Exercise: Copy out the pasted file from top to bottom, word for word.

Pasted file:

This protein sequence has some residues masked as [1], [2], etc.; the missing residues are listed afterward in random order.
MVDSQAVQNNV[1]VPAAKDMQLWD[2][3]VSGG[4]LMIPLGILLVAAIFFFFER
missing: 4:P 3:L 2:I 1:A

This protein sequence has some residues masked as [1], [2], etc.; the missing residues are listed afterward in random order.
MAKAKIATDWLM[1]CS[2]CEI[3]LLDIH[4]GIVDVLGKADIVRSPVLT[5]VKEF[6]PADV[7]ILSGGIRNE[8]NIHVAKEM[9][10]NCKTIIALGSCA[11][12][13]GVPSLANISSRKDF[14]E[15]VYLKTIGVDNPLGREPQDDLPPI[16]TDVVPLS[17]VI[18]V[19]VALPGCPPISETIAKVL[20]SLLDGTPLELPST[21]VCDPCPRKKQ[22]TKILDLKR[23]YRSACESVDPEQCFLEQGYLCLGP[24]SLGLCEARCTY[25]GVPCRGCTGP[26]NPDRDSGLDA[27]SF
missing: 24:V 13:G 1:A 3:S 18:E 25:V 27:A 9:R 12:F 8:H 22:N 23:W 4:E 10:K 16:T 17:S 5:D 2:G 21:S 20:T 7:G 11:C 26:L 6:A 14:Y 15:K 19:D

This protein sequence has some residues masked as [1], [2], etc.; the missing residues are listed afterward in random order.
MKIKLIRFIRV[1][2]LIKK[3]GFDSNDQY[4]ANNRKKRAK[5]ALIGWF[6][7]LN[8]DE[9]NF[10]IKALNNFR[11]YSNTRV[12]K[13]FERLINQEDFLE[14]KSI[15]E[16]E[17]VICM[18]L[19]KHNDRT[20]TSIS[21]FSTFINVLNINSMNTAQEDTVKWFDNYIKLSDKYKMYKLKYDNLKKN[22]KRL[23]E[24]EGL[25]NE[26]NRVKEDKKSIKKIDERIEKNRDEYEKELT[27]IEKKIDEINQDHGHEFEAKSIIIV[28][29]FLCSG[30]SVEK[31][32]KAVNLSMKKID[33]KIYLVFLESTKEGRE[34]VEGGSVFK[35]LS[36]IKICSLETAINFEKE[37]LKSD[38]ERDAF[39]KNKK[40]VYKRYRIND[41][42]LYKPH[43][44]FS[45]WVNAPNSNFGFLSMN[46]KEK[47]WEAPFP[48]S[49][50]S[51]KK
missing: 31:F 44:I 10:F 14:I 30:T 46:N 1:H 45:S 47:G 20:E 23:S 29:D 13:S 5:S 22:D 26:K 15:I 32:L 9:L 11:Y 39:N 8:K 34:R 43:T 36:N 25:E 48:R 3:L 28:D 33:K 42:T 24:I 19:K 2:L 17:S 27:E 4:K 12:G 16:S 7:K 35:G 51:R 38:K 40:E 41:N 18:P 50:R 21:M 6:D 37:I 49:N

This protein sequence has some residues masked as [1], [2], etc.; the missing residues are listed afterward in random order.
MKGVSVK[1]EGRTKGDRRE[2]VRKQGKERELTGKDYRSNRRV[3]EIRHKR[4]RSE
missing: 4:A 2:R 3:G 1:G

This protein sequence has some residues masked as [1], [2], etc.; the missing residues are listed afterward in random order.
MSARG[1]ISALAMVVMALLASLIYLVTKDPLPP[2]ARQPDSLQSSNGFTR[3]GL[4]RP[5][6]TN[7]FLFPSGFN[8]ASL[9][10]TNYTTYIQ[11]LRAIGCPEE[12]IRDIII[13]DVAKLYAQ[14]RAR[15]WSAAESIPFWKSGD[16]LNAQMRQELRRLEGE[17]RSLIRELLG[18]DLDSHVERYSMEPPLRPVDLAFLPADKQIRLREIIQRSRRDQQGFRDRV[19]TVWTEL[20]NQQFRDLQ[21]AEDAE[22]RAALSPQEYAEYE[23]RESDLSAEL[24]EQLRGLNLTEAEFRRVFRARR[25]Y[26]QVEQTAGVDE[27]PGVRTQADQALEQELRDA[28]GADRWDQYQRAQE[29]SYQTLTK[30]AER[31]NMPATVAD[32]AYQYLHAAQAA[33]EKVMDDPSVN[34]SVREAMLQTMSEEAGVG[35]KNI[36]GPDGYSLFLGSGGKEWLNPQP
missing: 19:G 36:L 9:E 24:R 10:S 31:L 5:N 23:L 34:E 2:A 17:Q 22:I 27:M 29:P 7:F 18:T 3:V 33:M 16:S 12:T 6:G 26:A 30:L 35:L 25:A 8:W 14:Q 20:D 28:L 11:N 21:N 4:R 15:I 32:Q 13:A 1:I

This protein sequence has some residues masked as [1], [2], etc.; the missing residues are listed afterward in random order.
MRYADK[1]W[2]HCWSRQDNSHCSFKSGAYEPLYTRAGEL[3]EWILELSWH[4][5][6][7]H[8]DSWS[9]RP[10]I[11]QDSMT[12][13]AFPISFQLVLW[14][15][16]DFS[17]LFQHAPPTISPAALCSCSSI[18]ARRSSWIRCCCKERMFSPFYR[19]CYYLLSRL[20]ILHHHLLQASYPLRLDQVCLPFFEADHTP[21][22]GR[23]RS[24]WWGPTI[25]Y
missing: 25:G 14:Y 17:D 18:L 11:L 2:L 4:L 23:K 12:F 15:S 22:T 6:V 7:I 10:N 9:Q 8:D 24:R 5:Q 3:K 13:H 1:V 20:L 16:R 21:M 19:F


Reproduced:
This protein sequence has some residues masked as [1], [2], etc.; the missing residues are listed afterward in random order.
MVDSQAVQNNV[1]VPAAKDMQLWD[2][3]VSGG[4]LMIPLGILLVAAIFFFFER
missing: 4:P 3:L 2:I 1:A

This protein sequence has some residues masked as [1], [2], etc.; the missing residues are listed afterward in random order.
MAKAKIATDWLM[1]CS[2]CEI[3]LLDIH[4]GIVDVLGKADIVRSPVLT[5]VKEF[6]PADV[7]ILSGGIRNE[8]NIHVAKEM[9][10]NCKTIIALGSCA[11][12][13]GVPSLANISSRKDF[14]E[15]VYLKTIGVDNPLGREPQDDLPPI[16]TDVVPLS[17]VI[18]V[19]VALPGCPPISETIAKVL[20]SLLDGTPLELPST[21]VCDPCPRKKQ[22]TKILDLKR[23]YRSACESVDPEQCFLEQGYLCLGP[24]SLGLCEARCTY[25]GVPCRGCTGP[26]NPDRDSGLDA[27]SF
missing: 24:V 13:G 1:A 3:S 18:E 25:V 27:A 9:R 12:F 8:H 22:N 23:W 4:E 10:K 16:T 17:S 5:D 2:G 21:S 20:T 7:G 11:C 26:L 6:A 14:Y 15:K 19:D

This protein sequence has some residues masked as [1], [2], etc.; the missing residues are listed afterward in random order.
MKIKLIRFIRV[1][2]LIKK[3]GFDSNDQY[4]ANNRKKRAK[5]ALIGWF[6][7]LN[8]DE[9]NF[10]IKALNNFR[11]YSNTRV[12]K[13]FERLINQEDFLE[14]KSI[15]E[16]E[17]VICM[18]L[19]KHNDRT[20]TSIS[21]FSTFINVLNINSMNTAQEDTVKWFDNYIKLSDKYKMYKLKYDNLKKN[22]KRL[23]E[24]EGL[25]NE[26]NRVKEDKKSIKKIDERIEKNRDEYEKELT[27]IEKKIDEINQDHGHEFEAKSIIIV[28][29]FLCSG[30]SVEK[31][32]KAVNLSMKKID[33]KIYLVFLESTKEGRE[34]VEGGSVFK[35]LS[36]IKICSLETAINFEKE[37]LKSD[38]ERDAF[39]KNKK[40]VYKRYRIND[41][42]LYKPH[43][44]FS[45]WVNAPNSNFGFLSMN[46]KEK[47]WEAPFP[48]S[49][50]S[51]KK
missing: 31:F 44:I 10:F 14:I 30:T 46:N 1:H 45:S 47:G 20:E 23:S 29:D 13:S 5:S 22:D 26:K 15:I 32:L 9:L 11:Y 39:N 8:K 34:R 43:T 36:N 25:E 48:R 3:L 28:D 33:K 42:T 24:I 19:K 2:L 17:S 27:E 4:K 12:G 16:S 7:K 35:G 51:R 38:K 40:E 41:N 18:P 50:R 21:M 6:D 37:I 49:N

This protein sequence has some residues masked as [1], [2], etc.; the missing residues are listed afterward in random order.
MKGVSVK[1]EGRTKGDRRE[2]VRKQGKERELTGKDYRSNRRV[3]EIRHKR[4]RSE
missing: 4:A 2:R 3:G 1:G

This protein sequence has some residues masked as [1], [2], etc.; the missing residues are listed afterward in random order.
MSARG[1]ISALAMVVMALLASLIYLVTKDPLPP[2]ARQPDSLQSSNGFTR[3]GL[4]RP[5][6]TN[7]FLFPSGFN[8]ASL[9][10]TNYTTYIQ[11]LRAIGCPEE[12]IRDIII[13]DVAKLYAQ[14]RAR[15]WSAAESIPFWKSGD[16]LNAQMRQELRRLEGE[17]RSLIRELLG[18]DLDSHVERYSMEPPLRPVDLAFLPADKQIRLREIIQRSRRDQQGFRDRV[19]TVWTEL[20]NQQFRDLQ[21]AEDAE[22]RAALSPQEYAEYE[23]RESDLSAEL[24]EQLRGLNLTEAEFRRVFRARR[25]Y[26]QVEQTAGVDE[27]PGVRTQADQALEQELRDA[28]GADRWDQYQRAQE[29]SYQTLTK[30]AER[31]NMPATVAD[32]AYQYLHAAQAA[33]EKVMDDPSVN[34]SVREAMLQTMSEEAGVG[35]KNI[36]GPDGYSLFLGSGGKEWLNPQP
missing: 19:G 36:L 9:E 24:R 10:S 31:L 5:N 23:L 34:E 2:A 17:Q 22:I 27:M 29:P 7:F 18:T 3:V 33:M 16:S 12:T 6:G 26:A 30:L 35:L 25:A 8:W 14:Q 20:D 28:L 11:N 21:N 4:R 15:I 32:Q 13:A 1:I

This protein sequence has some residues masked as [1], [2], etc.; the missing residues are listed afterward in random order.
MRYADK[1]W[2]HCWSRQDNSHCSFKSGAYEPLYTRAGEL[3]EWILELSWH[4][5][6][7]H[8]DSWS[9]RP[10]I[11]QDSMT[12][13]AFPISFQLVLW[14][15][16]DFS[17]LFQHAPPTISPAALCSCSSI[18]ARRSSWIRCCCKERMFSPFYR[19]CYYLLSRL[20]ILHHHLLQASYPLRLDQVCLPFFEADHTP[21][22]GR[23]RS[24]WWGPTI[25]Y
missing: 25:G 14:Y 17:D 18:L 11:L 2:L 4:L 23:K 12:F 15:S 22:T 6:V 7:I 10:N 9:Q 8:D 24:R 5:Q 3:K 13:H 1:V 20:L 16:R 21:M 19:F